Hotel Googlefornia

Internet, computing and anything electronic and tech related discussed here

Moderator: Super Moderators

Post Reply
User avatar
Doka
Pirate
Posts: 5027
Joined: 09-02-2009 08:15 PM

Hotel Googlefornia

Post by Doka » 04-10-2019 11:36 AM

"We are programmed to receive / You can check out any time you like / But you can never leave!"
https://en.m.wikipedia.org/wiki/Hotel_California

Seems to cover a lot of "Territory" these days. :?:


Hotel Googlefornia

Even if you don't use Google, the Menlo Park data giant still has you and some of your most deeply personal information deep in its servers. Gizmodo's Kashmir Hill took on a "monumental challenge," according to the latest from Forbes, of not merely giving up Google's many services, but actively blocking all communication with every single one of Google's services on all her devices.

In other words, Hill didn't just stop using Google Search, YouTube, Gmail, Waze, etc., she got "the help of a Motorola engineer who designed a custom VPN (virtual private network) that restricted all of her devices -- laptops, phones, smart speakers, everything -- from talking to Google servers."

The result? It pretty much broke her access to the internet.

Jason Evangelho reports what happens when your smartphone, computer laptop, and tablet are denied access to "Google's 8,699,648 (!) IP addresses," and the results weren't pretty:


Entire Article/Comments

https://pjmedia.com/vodkapundit/hotel-googlefornia/
Karma Rules

User avatar
Doka
Pirate
Posts: 5027
Joined: 09-02-2009 08:15 PM

Re: Hotel Googlefornia

Post by Doka » 04-10-2019 08:09 PM

Are we "Paranoid" Yet? :shock: :|





Busted: Thousands Of Amazon Employees Listening To Alexa Conversations


Amazon employs thousands of people to listen in on what people around the world are saying to their Alexa digital assistant, according to what is sure to be a Congressional hearing-inspiring report by Bloomberg, which cites seven people who have worked on the program.

While their job is to "help improve" NSAlexa - which powers the company's line of Echo speakers - the team "listens to voice recordings captured in Echo owners’ homes and offices," which are then transcribed, annotated and fed back into the software in order to try and improve Alexa's understanding of human speech for more successful interactions. In other words, humans are effectively helping to train Amazon's algorithm.

In marketing materials Amazon says Alexa “lives in the cloud and is always getting smarter.” But like many software tools built to learn from experience, humans are doing some of the teaching. -Bloomberg

The listening team is comprised of part-time contractors and full-time Amazon employees based all over the world; including India, Romania, Boston and Costa Rica.

Listeners work nine hour shifts, with each reviewing as many as 1,000 audio clips per shift according to two employees from Amazon's Bucharest office - located in the top three floors of the Romanian capital's Globalworth building. The location "stands out amid the crumbling infrastructure" of the Pipera district and "bears no exterior sign advertising Amazon's presence."

While much of the work is boring (one worker said his job was to mine for accumulated voice data for specific phrases such as "Taylor Swift" - letting the system know that the searcher was looking for the artist), reviewers are also listening on people's most personal moments.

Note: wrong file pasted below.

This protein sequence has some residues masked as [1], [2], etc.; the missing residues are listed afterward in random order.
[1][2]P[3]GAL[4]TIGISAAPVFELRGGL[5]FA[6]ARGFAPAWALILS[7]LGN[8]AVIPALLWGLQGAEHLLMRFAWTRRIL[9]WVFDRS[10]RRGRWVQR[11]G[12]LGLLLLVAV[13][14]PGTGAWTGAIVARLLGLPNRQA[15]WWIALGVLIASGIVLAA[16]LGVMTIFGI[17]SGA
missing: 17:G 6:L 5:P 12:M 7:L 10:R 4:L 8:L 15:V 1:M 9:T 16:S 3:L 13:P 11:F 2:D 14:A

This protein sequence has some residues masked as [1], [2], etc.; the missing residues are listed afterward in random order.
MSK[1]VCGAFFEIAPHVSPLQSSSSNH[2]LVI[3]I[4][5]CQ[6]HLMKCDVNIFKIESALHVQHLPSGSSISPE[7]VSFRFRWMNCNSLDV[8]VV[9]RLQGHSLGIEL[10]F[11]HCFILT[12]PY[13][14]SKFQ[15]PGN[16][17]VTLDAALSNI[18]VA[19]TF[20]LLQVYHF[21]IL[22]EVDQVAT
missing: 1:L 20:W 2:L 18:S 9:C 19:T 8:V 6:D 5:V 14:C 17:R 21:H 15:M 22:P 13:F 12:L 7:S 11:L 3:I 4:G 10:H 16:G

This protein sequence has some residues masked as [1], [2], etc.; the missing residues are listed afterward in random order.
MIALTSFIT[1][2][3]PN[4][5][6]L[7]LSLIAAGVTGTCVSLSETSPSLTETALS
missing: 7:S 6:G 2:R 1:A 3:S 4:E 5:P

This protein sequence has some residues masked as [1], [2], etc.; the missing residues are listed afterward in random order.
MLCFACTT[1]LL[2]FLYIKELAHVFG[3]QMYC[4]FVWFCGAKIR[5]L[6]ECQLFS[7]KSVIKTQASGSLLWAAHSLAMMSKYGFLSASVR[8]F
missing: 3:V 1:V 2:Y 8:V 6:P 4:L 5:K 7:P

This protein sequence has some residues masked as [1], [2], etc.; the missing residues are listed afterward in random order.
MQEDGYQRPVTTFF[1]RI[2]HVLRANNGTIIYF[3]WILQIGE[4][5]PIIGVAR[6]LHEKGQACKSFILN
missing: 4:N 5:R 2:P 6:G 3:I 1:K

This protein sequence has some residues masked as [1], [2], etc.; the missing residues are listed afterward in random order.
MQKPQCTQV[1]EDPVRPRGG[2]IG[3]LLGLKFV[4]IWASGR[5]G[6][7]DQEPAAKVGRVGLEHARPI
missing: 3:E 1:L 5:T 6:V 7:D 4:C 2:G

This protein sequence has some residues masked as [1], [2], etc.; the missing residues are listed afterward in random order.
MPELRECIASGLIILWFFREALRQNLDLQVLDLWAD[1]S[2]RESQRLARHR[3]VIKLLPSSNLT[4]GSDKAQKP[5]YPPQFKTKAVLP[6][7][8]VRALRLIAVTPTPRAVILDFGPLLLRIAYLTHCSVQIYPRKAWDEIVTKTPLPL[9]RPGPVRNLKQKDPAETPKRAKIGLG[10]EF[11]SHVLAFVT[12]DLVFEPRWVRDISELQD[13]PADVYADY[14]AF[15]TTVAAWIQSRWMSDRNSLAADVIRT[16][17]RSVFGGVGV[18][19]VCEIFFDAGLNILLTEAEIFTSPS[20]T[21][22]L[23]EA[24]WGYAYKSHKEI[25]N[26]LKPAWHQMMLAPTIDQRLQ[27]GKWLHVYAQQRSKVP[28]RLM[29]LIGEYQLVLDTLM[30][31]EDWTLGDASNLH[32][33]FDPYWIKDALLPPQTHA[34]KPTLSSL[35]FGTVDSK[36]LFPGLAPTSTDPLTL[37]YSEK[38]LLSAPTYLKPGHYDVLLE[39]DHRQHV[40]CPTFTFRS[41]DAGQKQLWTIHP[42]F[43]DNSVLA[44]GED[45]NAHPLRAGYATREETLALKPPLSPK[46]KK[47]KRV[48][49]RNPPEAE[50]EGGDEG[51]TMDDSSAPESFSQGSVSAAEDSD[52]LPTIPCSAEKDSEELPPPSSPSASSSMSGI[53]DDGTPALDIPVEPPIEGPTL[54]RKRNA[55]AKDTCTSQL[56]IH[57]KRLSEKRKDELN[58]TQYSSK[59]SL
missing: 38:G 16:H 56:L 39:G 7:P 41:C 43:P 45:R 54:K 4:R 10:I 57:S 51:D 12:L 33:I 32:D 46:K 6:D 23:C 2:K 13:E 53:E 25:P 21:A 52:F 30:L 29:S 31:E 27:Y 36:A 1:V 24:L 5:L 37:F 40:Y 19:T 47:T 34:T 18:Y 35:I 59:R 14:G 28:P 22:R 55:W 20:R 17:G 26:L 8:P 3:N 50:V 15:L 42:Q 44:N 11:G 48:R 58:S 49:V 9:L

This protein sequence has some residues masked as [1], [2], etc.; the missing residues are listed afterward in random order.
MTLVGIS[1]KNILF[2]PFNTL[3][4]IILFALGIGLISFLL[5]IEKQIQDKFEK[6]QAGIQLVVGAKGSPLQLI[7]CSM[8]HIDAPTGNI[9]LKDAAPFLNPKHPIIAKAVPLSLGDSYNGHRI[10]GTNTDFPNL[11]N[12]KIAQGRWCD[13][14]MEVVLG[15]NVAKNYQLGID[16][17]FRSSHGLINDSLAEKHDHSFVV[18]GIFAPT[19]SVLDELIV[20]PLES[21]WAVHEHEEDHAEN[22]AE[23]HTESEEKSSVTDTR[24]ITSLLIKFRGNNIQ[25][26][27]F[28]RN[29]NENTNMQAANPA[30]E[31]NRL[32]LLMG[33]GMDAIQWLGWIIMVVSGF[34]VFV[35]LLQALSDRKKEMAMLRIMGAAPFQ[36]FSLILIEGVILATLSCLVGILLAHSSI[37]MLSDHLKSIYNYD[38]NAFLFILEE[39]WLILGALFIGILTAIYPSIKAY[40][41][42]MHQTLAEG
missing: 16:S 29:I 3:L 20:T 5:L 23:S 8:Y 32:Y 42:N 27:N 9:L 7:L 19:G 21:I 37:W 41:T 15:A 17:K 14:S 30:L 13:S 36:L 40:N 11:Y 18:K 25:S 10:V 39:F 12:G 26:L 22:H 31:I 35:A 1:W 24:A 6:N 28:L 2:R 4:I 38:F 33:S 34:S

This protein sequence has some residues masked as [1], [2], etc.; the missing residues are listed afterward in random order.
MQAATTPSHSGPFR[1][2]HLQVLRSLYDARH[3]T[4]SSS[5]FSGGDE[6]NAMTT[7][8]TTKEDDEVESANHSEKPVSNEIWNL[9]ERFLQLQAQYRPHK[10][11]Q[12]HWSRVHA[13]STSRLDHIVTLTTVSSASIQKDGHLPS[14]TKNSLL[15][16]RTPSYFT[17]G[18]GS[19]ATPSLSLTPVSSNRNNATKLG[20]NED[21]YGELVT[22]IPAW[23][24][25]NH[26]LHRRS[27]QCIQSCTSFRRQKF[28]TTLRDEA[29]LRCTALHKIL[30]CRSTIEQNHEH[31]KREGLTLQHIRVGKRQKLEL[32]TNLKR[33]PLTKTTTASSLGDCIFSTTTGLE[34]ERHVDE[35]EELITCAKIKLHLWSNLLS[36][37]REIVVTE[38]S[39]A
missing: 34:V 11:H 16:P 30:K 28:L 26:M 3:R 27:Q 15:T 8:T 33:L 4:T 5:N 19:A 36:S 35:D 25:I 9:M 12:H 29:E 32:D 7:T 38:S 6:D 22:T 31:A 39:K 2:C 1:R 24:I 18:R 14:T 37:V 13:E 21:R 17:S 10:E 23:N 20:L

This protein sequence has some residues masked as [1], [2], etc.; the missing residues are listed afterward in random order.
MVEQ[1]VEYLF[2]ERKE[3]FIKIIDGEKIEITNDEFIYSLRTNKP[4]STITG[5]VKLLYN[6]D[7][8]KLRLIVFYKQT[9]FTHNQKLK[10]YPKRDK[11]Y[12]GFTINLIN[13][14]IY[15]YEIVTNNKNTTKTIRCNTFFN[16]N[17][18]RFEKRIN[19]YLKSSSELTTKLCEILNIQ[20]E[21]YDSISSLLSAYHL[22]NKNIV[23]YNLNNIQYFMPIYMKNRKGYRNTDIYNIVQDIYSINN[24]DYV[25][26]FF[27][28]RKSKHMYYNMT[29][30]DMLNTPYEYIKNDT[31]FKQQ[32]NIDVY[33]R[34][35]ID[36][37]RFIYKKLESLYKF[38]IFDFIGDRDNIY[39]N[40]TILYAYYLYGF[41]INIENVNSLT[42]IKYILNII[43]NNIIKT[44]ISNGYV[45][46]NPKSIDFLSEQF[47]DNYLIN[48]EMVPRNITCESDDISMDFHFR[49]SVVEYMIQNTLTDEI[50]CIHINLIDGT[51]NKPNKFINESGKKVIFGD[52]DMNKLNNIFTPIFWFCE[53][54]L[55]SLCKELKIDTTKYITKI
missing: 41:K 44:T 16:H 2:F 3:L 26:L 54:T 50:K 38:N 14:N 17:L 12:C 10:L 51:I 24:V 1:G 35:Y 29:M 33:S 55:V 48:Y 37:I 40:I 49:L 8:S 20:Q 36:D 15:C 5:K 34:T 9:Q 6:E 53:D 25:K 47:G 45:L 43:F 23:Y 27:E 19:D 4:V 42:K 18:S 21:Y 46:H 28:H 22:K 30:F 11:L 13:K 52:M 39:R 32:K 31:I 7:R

Occasionally the listeners pick up things Echo owners likely would rather stay private: a woman singing badly off key in the shower, say, or a child screaming for help. The teams use internal chat rooms to share files when they need help parsing a muddled word—or come across an amusing recording. -Bloomberg

Article/Comments

https://www.zerohedge.com/news/2019-04- ... versations
Karma Rules

User avatar
Doka
Pirate
Posts: 5027
Joined: 09-02-2009 08:15 PM

Re: Hotel Googlefornia

Post by Doka » 04-10-2019 08:21 PM

Your car is watching you. Who owns the data?

Computers on wheels raise thorny questions about data privacy

If you’re driving a late model car or truck, chances are that the vehicle is mostly computers on wheels, collecting and wirelessly transmitting vast quantities of data to the car manufacturer not just on vehicle performance but personal information, too, such as your weight, the restaurants you visit, your music tastes and places you go.

A car can generate about 25 gigabytes of data every hour and as much as 4,000 gigabytes a day, according to some estimates. The data trove in the hands of car makers could be worth as much as $750 billion by 2030, the consulting firm McKinsey has estimated. But consumer groups, aftermarket repair shops and privacy advocates say the data belongs to the car’s owners and the information should be subject to data privacy laws.

Yet Congress has yet to pass comprehensive federal data privacy legislation. And although Sen. Roger Wicker of Mississippi, chairman of the Senate Committee on Commerce, Science, and Transportation, has said he would like to see federal privacy legislation passed by the end of the year, it is unclear if that goal can be met.

Financial technology is changing how we do business, and regulators are trying to catch up

The European Union has already ruled that data generated by cars belongs to their owners and is subject to privacy rules under the EU’s General Data Protection Regulations or GDPR. Automakers, meanwhile, are still trying to shape the outcome of state data privacy laws, including the one in California that goes into effect in January 2020, but might be subject to amendment before then.


https://www.rollcall.com/news/policy/cars-data-privacy
Karma Rules

Post Reply

Return to “FF IT Tech”